The new Ireland
In the 1950s the Republic seemed to continue along the path which had been marked out by the older politicians who had been dominant since the 1930s. De Valera’s vision of an Ireland that was not only Gaelic, but Catholic as well had been given reality. Even if the Gaelic element had been compromised with the passage of time - the number of native Irish speakers declined to about 70,000 by 1961, or about a fifth of what it had been in 1922; by 1980 it had fallen to about 32,000 - the Catholic ingredient was, if anything, strengthened. The new leader of the Labour party, Brendan Corish addressing the Dáil in 1953, could hardly have been more precise:
‘I am an Irishman second; I am a Catholic first . . . If the Hierarchy gives me any direction with regard to Catholic social teaching, or Catholic moral teaching, I accept without qualification in all respects the teaching of the Hierarchy and the Church to which I belong’.
The confessional nature of the new state seemed to be taken for granted. But this slowly changed. When Brian Lenihan as Minister of Justice in 1966 proposed to change the censorship laws, he told the Cabinet that ‘standards of propriety do change’. Despite the public opposition of the Bishop of Cork, who argued that the existing laws were in fact too lax and demanded that it should be made a criminal offence to publish ‘corrupting works’, the government went ahead with its reforms. This was only one sign of a major change which was taking place, from a confessional to a more pluralist society. It was all the more remarkable because the people of Ireland were still 90 per cent staunchly Catholic. When Pope John Paul II came to Ireland in 1979, the huge crowds who turned out to salute him were a witness to that fact. About one and a quarter million assembled in Dublin’s Phoenix Park, and altogether an estimated two-thirds of the population attended the different ceremonies. Yet despite the staunchly Catholic ethos which prevailed, a referendum in 1972 deleted the article in the constitution which recognized ‘the special position’ of the Catholic church; censorship of books was effectively ended in 1966; contraceptives were allowed to be imported and legally sold from 1979; and a Supreme Court judgement in 1992 allowed abortion in limited cases, where there was a real danger that refusal might lead to suicide. Three years later the constitutional ban on divorce, the subject of passionate debate in the Dáil of 1925, was finally removed by referendum.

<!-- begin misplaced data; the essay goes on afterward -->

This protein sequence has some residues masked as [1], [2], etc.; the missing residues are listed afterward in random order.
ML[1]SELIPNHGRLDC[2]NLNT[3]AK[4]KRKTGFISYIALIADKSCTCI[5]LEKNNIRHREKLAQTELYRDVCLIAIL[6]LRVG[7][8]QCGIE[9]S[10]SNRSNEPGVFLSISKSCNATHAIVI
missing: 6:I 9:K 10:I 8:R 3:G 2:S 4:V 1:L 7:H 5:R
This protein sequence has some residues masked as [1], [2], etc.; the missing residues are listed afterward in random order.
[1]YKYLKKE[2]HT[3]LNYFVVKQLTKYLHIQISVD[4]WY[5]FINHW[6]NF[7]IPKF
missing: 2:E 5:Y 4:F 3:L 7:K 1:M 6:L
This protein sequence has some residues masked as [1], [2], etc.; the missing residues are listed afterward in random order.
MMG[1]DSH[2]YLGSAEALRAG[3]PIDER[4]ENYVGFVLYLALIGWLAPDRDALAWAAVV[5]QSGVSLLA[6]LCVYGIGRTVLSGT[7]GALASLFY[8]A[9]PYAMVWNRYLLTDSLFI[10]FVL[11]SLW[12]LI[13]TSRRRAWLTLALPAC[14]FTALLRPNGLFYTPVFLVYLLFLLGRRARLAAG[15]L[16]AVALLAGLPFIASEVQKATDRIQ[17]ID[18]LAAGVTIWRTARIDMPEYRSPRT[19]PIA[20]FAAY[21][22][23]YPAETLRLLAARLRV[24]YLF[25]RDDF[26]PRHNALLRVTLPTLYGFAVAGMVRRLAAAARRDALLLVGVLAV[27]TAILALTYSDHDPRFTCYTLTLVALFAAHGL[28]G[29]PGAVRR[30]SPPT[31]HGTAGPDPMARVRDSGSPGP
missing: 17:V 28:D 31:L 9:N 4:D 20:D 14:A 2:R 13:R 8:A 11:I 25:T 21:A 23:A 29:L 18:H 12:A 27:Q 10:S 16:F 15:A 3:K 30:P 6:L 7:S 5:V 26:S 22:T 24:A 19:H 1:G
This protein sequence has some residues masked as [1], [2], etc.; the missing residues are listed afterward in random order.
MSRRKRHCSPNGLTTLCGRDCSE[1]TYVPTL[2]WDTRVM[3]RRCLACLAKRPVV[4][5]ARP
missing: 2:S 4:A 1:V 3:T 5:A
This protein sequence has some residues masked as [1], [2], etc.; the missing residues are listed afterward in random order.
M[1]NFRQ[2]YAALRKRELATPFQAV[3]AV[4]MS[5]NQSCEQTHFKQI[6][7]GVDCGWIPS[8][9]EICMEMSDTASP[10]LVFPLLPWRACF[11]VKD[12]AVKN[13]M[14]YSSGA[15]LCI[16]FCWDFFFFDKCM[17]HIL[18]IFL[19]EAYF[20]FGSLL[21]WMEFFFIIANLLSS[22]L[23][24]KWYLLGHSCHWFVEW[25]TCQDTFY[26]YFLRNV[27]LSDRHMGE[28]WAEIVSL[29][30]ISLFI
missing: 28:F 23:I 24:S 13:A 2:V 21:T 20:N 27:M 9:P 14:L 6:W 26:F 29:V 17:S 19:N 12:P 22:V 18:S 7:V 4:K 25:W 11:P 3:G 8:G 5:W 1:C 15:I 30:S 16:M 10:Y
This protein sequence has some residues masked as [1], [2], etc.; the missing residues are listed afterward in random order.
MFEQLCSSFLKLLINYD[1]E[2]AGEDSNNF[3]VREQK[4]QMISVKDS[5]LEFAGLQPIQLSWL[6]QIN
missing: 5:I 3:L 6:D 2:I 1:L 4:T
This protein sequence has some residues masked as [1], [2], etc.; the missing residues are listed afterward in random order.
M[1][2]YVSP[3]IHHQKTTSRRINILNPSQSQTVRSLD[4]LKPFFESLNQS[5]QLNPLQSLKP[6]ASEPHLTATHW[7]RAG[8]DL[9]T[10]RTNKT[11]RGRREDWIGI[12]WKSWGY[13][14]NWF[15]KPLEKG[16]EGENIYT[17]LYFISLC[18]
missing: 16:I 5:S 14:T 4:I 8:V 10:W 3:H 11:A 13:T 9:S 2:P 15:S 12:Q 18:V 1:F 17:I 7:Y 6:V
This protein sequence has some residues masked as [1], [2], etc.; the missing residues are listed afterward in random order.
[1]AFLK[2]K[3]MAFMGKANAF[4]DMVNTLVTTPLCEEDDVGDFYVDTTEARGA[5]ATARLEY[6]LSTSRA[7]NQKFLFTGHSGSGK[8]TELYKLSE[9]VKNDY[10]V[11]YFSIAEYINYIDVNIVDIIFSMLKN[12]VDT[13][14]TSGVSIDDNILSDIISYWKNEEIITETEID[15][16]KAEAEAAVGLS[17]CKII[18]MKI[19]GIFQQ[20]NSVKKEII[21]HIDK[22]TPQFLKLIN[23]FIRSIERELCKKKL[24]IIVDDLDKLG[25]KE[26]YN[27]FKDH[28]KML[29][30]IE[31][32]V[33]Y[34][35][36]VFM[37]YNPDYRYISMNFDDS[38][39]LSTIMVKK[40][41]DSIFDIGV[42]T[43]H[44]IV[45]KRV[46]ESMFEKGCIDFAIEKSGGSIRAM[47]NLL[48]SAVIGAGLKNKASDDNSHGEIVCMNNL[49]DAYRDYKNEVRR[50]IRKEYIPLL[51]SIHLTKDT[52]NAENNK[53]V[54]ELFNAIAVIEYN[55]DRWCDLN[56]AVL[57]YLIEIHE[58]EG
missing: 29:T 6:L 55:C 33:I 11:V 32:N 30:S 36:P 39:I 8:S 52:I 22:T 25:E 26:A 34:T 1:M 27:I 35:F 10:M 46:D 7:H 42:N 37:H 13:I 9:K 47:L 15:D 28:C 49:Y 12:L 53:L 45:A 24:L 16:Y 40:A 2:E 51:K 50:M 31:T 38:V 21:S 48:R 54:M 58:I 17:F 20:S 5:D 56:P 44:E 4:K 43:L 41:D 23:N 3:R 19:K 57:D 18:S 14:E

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Publication information: Book title: The Making of Ireland:From Ancient Times to the Present. Contributors: James Lydon - Author. Publisher: Routledge. Place of publication: London. Publication year: 1998. Page number: 390.
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